British Airways is to speed implementation of a fix to prevent a repeat of the nose-gear retraction incident that damaged one of the carrier’s Boeing 787-8s on the ground at London Heathrow, in the aftermath of two similar events in the previous five years.
UK investigators have yet to complete their assessment of the factors which led to the 18 June event, but have attributed it to a nose-gear locking pin being inserted in the wrong location before the landing-gear was cycled on the parked aircraft as part of a maintenance check.
The risk of such an error had been highlighted on other occasions.
One of Ethiopian Airlines’ 787-8s suffered an inadvertent nose-gear retraction at Addis Ababa in March 2016, as the aircraft was preparing for a flight.
Passengers were on board the aircraft at the time, according to the US FAA, and some received minor injuries, while the aircraft received “substantial” damage.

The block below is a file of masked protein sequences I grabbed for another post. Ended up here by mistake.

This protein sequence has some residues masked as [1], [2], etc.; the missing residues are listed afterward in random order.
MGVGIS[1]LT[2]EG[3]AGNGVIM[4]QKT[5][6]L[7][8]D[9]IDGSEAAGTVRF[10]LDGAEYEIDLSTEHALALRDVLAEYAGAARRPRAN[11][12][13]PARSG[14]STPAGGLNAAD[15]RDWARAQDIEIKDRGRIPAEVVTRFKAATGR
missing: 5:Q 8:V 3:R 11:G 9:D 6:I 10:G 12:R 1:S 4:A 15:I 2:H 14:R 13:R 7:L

Lack of clarity surrounded the Ethiopian incident. Boeing acknowledged the retraction to the US FAA but believed the event was not caused by a wrongly-inserted lock pin, but was “specifically due to there being no ground lock in installed at all” – which technically amounted to a different issue.
But the FAA, in a December 2019 directive, said it had received “conflicting information” over the probable cause of the incident, suggesting that it might have occurred as a result of wrong insertion.
There was less doubt over a second occurrence, two years later in March 2018, when a 787-8 experienced an on-ground nose-gear retraction while undergoing maintenance testing at a US conversion facility in Grant County airport, Washington.
“Although no maintenance personnel were injured, the incident resulted in major structural damage to the forward fuselage,” the FAA stated.
It attributed the nose-gear retraction to the lock pin being fitted in the apex pin inner bore of the nose-gear’s lock link assembly – which was immediately adjacent to…